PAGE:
8th of May 1945 to arrest the NS farmer. Next day he returns to beg
    Mrs. Klüwer's pardon. The Øshagens and Klüwers remain friends
    the rest of their lives.

    The farm Nordstu-Koppang.
    After suffering from the wet climate in Manchuria, Klüwer bought in 1935 a farm in a dry area of Norway, in Østerdalen. A farm is an ideal home for an NS man - politically, culturally and curatively. Klüwer's friend Erling H. Samuelsen, to whom Klüwer's father had given shares in the family ship company, is enthusiastic about the idea of investing in the countryside. With Klüwer's farm concessions Samuelsen buys huge forested areas, transforming the farm to one of the largest of the district. Klüwer made friends with Samuelsen in London in 1913 while apprentice in the ship company Furness. Klüwer was 23 and Samuelsen 21. Back in Oslo in 1915 Klüwer asked his father to give Samuelsen access to the company. His father changed the company name from Klüwer & Søn to Klüwer & Co. In the pre-war years they had the same political evolution. Samuelsen was a contributor to "Tidens Tegn", the big Norwegian Fascist newspaper. He was also married to a NS Party member, Edith Muskulus, who wrote articles for "Heim og Ætt", an NS magazine. In 1939 Samuelsen asked Klüwer to transfer pro forma - no signed contract exists - the ownership of the farm to himself, due to some old demands from Tønsberg Bank, as he said. He wanted to help Klüwer, as he said. With the victory of the Allied Samuelsen shall take the farm. The bank shall later attest that it had no demands. Samuelsen was a typical weathercock regarding the opportunities in business and war. He had a lot to hide and demonized Klüwer when victory was assured. He had to appear as a long-time anti-Nazi. In the future Klüwer's children shall expect Samuelsen taking their father's shoe repairing equipment. The children shall often listen to mother recite the story of Samuelsen's hired man Terje who travelled up from Oslo to liquidate father in the spring of 1945 but resigned from the execution for conscience reasons, of how mother met with him and thanked him. Mother quotes Terje's reaction : "Has the housekeeper Mrs. Strand sniched on me ?" Mr. Erling H. Samuelsen shall become a friend of King Haakon VII and of Crown prince Olav, later King Olav V. His first supertanker shall be baptized with the name "Carl Joachim Hambro" after the President of the Norwegian Storting who in 1940 organized the escape of the royal family to London. A novel may be titled "Businesses, Politics and Friendship".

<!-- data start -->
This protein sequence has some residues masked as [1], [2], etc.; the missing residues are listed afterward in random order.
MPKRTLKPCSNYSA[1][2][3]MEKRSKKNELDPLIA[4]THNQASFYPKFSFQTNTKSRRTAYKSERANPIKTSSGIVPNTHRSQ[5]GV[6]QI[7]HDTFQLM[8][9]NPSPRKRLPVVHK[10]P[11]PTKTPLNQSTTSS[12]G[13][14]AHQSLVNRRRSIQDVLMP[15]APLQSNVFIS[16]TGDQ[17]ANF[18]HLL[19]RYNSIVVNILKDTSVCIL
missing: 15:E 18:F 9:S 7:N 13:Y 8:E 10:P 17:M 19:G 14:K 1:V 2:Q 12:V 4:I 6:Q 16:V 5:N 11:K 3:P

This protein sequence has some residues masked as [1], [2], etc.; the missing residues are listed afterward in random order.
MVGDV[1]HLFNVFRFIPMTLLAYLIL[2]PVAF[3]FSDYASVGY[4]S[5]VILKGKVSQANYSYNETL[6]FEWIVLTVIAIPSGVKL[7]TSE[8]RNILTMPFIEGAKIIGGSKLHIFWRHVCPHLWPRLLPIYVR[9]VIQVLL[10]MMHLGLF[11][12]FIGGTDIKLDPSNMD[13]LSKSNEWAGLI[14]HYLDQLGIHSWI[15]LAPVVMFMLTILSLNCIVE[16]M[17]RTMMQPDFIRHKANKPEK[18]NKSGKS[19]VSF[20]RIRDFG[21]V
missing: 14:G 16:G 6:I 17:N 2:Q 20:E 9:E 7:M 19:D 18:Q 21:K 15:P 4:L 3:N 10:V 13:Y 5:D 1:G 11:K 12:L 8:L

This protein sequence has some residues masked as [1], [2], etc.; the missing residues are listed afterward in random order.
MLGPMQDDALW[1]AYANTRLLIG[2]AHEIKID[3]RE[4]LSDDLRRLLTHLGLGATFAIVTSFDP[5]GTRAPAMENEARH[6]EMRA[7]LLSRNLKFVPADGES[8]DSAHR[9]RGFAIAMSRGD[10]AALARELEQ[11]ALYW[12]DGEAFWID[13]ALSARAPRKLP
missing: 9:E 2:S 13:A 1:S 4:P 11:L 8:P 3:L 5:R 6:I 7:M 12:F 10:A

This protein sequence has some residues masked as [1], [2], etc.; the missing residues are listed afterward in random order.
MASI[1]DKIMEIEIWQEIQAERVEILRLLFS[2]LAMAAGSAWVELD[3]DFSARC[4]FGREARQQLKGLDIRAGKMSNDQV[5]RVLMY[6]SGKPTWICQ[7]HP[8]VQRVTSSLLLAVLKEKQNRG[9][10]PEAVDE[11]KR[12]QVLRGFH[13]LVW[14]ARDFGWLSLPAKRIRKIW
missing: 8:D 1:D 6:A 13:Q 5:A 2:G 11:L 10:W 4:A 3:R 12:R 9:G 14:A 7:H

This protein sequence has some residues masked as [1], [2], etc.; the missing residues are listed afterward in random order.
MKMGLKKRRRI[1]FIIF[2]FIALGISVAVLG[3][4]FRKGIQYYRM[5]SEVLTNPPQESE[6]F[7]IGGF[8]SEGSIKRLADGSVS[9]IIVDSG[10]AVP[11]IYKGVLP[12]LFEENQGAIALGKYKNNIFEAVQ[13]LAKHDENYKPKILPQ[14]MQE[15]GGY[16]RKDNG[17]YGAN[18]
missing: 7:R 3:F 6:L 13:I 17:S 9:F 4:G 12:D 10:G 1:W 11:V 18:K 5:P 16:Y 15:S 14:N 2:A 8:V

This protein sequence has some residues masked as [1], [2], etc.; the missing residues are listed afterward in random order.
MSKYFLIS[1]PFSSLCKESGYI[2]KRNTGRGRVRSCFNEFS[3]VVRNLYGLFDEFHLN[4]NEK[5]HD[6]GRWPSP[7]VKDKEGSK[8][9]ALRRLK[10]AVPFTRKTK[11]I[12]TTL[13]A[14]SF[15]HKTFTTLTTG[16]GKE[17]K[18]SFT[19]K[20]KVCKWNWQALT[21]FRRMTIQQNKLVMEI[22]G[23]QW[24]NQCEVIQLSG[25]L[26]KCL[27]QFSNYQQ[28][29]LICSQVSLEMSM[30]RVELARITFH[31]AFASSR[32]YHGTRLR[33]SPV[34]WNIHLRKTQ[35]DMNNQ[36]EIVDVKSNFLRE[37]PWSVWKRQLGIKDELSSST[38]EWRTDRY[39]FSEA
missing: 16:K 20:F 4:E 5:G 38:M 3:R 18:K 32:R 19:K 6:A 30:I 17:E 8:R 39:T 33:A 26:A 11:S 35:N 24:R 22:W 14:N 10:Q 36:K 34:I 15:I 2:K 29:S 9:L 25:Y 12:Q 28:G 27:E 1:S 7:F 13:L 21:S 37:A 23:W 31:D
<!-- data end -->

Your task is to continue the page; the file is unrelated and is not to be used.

The German occupation forces establish a listening-post at
    the farm to detect enemy aircrafts coming through the valley.
    The farm offers a panoramic view. Germans occupy
    the ground floor and the Klüwers must move upstairs.
    The Germans fly the swastika flag every morning. Mr. Klüwer
    shares both international and social opinions with the German
    National Socialists. He establishes close friendships. Ernst
    Höhler, the soldier on this photo taken the 6th of January 1944,
    seems to live like a tourist at the farm.

    The word "hird" was used in Norway during the Middle
    Ages designating the King's personal guard. The NS re-
    introduced the word in the 30s for a uniformed vigilant
    force serving and training throughout the country. Unlike
    the German Schutz-Staffel they are normally unarmed. Militarist
    Socialism brings militarist Traditionalism. Klüwer is
    marching in the middle of the first row.

    Ivar Sæter, the owner of the farm Sætersgård, is a poet.